Violaceous turaco in exhibit

Violaceous Turaco

Scientific Name

Musophaga violacea

Class

Aves

Order

Cuculiformes

Range

Central Africa, from Senegal to the Central African Republic

Habitat

Tropical forests, savannas, and wetlands

Estimated Wild Population

n/a
Violaceous turaco in exhibit
IUCN Conservation Status: Lower Risk - Least Concern IUCN Conservation Status: Lower Risk - Least Concern

More Information

Physical Description

Violaceous turacos were named for their rich purple feathers. The only turaco species without a crest, these birds have a bright red bill, a yellow forehead, and a magenta crown. They primarily eat fruit, berries, flower buds, and insects.

Interesting Fact 1

Violaceous turacos aren't the best flyers, but they easily navigate their forest habitat by running along branches aided by zygodactyl toes—their toes can move both forward and backward.

Interesting Fact 2

They are also known as "plantain eaters" thanks to their love of the African fruit.

Interesting Fact 3

Their vivid colors come from the bright red pigment turacin, which is prevalent in their diet.

Species Survival Plan logo

Species Survival Plan®

We cooperate with other members of the Association of Zoos and Aquariums to manage the zoo population of this species through a Species Survival Plan®.

Learn More

Animal Care staff working with seal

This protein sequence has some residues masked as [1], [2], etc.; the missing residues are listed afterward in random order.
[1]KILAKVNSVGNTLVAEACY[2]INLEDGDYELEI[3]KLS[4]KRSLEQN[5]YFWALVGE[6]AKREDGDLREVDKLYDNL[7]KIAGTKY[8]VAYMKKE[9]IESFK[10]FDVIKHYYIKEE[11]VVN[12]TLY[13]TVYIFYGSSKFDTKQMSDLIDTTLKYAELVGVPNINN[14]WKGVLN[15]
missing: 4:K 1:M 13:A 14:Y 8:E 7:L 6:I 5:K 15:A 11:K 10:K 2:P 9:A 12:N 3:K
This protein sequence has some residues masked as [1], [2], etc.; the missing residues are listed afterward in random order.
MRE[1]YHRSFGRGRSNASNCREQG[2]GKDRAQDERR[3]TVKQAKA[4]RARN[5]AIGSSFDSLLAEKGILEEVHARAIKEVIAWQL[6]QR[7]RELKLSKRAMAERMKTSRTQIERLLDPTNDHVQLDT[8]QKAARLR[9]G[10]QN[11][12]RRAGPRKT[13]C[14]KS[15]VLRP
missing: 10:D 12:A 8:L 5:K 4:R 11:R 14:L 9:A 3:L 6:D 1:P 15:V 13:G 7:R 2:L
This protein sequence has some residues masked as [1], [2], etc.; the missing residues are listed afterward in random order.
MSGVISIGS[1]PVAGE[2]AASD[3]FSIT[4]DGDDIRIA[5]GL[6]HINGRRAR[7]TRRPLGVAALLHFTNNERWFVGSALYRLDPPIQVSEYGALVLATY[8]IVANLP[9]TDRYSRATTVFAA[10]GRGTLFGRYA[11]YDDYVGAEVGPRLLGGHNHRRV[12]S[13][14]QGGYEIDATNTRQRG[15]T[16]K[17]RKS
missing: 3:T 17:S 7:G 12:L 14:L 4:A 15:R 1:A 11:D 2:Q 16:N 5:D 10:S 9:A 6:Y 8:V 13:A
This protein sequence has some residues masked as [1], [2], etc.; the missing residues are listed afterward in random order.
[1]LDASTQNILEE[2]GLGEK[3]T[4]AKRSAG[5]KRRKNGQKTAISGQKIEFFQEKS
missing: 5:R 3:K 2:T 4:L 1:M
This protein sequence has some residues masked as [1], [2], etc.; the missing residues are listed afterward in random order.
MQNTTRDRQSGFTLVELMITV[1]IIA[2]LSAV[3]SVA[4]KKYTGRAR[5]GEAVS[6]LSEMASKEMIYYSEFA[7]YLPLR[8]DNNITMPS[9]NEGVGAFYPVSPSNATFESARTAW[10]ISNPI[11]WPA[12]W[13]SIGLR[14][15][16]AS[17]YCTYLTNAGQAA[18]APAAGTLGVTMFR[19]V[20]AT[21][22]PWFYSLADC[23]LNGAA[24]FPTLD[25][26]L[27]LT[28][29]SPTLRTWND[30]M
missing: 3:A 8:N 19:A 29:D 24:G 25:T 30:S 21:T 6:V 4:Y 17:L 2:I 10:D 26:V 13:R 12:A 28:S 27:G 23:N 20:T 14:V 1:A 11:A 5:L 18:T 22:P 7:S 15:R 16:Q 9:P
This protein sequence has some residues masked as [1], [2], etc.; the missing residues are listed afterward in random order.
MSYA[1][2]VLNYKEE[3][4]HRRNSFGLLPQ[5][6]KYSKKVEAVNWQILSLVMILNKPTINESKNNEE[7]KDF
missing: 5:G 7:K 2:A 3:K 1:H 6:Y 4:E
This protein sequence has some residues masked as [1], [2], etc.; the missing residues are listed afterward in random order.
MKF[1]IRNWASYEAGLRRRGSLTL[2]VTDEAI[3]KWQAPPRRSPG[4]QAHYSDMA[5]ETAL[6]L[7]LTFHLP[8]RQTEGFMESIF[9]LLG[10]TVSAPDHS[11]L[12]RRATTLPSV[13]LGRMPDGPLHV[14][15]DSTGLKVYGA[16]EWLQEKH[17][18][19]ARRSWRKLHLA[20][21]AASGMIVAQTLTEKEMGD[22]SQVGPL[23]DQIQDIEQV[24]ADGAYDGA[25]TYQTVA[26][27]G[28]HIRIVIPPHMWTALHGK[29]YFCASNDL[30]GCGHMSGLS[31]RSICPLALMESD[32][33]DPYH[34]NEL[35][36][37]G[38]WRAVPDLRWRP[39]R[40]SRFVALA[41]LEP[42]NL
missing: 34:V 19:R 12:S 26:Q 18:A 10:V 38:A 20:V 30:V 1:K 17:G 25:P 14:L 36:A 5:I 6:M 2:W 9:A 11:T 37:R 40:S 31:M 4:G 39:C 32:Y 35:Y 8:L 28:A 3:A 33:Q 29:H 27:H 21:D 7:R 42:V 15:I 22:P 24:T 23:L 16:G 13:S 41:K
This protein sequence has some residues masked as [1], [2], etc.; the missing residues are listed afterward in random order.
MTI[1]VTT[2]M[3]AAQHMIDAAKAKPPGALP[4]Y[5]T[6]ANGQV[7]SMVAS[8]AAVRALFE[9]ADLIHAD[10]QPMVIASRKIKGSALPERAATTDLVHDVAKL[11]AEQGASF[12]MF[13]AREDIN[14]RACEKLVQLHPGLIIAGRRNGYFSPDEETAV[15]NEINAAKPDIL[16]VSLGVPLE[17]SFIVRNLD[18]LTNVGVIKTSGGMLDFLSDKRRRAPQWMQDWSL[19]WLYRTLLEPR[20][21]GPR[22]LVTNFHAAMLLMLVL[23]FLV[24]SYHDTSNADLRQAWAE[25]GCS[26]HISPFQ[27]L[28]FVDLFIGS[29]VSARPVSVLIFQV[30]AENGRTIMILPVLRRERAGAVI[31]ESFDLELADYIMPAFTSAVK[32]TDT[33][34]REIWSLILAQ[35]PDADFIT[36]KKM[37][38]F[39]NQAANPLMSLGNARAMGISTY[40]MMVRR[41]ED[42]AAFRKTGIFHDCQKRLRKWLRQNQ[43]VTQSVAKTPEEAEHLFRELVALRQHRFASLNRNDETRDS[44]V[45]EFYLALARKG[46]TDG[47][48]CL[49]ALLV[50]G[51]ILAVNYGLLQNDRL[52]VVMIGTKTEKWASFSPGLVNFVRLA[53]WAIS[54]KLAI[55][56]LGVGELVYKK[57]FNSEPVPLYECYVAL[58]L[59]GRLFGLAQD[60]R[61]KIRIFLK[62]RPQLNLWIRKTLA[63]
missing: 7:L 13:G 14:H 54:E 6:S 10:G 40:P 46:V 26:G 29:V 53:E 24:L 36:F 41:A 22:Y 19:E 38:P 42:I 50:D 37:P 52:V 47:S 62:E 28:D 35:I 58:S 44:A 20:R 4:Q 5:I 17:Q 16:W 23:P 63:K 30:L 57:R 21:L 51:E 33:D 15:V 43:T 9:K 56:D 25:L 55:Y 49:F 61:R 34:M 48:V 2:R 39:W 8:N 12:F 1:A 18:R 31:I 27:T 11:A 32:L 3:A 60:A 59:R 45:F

Commitment to Care

Lincoln Park Zoo prioritizes individual well-being over everything else. Guided by scientific research, staff and volunteers work to provide the best welfare outcomes for each individual in the zoo’s care.

Learn More

Support Your Zoo

Two Chilean flamingos in exhibit

Animals Depend On People Too

When you ADOPT an animal, you support world-class animal care by helping to provide specially formulated diets, new habitat elements, and regular veterinary checkups.

ADOPT an Animal

Asian small-clawed otter in exhibit

Wish List

The Wish List is full of one-of-a-kind items for the zoo’s animals, including nutritious snacks and enrichment items to keep them active and healthy. 

Browse the Wish List

Take Action With Us

Wildlife face many daunting challenges—some global, like planet-wide climate change, and some that affect individuals, like an animal ingesting plastic—but now is not the time to despair. None of these problems are too big for us to come together and solve.

Learn More